Research report - National Child Labour Action Programme for South Africa (1).doc

Following the process of gathering information the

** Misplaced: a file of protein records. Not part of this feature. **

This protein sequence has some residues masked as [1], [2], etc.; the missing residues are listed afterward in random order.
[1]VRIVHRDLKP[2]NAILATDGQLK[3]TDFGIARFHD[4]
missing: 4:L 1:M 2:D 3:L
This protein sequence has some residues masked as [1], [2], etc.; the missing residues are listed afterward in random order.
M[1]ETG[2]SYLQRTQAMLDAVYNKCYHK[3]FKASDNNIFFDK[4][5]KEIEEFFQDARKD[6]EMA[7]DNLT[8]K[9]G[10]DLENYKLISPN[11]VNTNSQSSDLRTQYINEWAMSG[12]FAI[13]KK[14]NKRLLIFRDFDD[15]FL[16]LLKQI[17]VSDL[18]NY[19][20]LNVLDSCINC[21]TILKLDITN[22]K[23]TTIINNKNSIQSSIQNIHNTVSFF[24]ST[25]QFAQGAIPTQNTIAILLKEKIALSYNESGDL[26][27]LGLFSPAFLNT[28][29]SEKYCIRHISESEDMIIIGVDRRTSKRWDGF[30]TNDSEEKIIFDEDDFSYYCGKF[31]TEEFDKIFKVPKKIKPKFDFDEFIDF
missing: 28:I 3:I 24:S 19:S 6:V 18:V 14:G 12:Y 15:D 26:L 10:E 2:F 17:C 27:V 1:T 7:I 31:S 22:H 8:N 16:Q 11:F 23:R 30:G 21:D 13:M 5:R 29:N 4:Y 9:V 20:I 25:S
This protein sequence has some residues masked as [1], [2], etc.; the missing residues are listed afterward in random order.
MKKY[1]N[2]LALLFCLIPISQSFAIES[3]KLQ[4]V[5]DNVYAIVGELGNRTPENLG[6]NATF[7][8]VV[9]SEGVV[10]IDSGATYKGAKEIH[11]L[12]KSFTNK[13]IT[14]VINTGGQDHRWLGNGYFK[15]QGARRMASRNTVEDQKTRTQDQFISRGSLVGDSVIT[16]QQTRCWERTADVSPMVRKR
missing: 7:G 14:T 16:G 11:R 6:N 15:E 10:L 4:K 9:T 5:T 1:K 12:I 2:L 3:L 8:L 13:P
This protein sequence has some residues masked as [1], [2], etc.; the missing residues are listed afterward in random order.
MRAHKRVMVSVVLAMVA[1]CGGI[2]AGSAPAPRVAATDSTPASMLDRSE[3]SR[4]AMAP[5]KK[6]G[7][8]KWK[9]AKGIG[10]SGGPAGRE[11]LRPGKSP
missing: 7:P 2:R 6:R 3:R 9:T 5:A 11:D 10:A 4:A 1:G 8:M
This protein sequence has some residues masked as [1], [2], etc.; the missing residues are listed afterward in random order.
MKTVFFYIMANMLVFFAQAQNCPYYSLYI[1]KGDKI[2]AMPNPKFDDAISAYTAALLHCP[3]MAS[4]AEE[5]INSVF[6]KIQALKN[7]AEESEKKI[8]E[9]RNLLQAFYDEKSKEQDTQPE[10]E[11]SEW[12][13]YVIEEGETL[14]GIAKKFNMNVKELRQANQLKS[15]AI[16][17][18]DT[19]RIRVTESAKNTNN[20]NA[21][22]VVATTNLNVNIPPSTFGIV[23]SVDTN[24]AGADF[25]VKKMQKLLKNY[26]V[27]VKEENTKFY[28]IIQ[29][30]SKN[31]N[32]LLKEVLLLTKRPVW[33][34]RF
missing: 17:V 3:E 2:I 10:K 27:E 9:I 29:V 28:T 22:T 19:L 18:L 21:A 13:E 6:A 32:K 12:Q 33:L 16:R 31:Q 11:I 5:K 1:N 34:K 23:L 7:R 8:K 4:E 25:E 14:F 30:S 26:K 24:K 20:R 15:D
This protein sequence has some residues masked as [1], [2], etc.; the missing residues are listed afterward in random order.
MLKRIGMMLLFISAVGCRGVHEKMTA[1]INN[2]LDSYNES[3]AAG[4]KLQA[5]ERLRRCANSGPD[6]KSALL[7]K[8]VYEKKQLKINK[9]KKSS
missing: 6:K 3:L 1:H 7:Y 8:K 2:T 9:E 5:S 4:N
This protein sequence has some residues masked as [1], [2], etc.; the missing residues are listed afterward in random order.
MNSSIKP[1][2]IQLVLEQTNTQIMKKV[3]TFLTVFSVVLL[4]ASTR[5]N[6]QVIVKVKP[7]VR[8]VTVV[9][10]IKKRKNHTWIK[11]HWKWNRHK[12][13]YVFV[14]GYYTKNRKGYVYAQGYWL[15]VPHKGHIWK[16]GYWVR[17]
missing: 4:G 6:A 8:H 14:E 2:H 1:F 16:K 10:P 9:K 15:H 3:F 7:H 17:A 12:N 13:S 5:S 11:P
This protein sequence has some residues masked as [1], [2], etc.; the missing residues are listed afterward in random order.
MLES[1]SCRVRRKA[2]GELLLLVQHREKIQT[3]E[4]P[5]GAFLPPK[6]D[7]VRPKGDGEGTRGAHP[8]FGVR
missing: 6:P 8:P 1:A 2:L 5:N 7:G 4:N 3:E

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Following the process of gathering information, the Government of South Africa began formulating appropriate policies and a national action programme to combat child labour. This was done through a process of extensive consultation with the South African public and engagement with key stakeholders. Stakeholders consulted included government departments, organised labour, organised business and relevant non-governmental organisations (NGOs). The consultation process included focus groups with affected children, who were asked about their experiences and subsequently asked for their opinion on proposed policy measures aimed at addressing their specific circumstances. Exercises were also conducted with children in grade seven in schools throughout the country. The consultative process has culminated in the drafting of a national CLAP for South Africa. The process of developing the CLAP was overseen and guided by an inter-sectoral National Steering Committee involving key departments, employers' and workers organisations, NGOs and the community constituency of NEDLAC. The National Steering Committee was coordinated and chaired by the Department of Labour. The following principles were applied in the drafting of the CLAP : Need for prioritisation: Because of limited resources the programme identified the forms of child work that should be prioritised. These were identified primarily on the basis of the number of children involved and the degree of harm of particular forms of work. The country also needed to take action first, and urgently, on the worst forms of child labour identified in the Convention. Learn from others where appropriate: South Africa has developed an indigenous programme that suits the local context, but has borrowed, where appropriate, the best practices from other countries. It has also learnt from the mistakes of others. The programme of action must be as realistic as possible, and take into account existing financial and human capacity and the extent to which capacity can be further developed within the time and resources available. The programme must be sustainable. In order to achieve sustainability, it must be able to be funded from government funds after a possible initial injection of donor funds which the International Labour Organisation (ILO) has undertaken to help government access to assist with once-off expenditures that can kick-start ongoing, sustainable activities. The programme must build on and fit in with existing programmes of government. The Child Labour Action Programme identifies a wide range of activities falling within the mandates of a wide range of government departments and agencies. For each activity, the CLAP identifies the lead department as well as other departments and agencies, including non-governmental agencies, which would be involved. The views of the government agencies involved were canvassed during the formulation of the CLAP, and modifications introduced where necessary. Treasury’s budget officers were also consulted to ensure that the proposals would mesh with budgetary plans.
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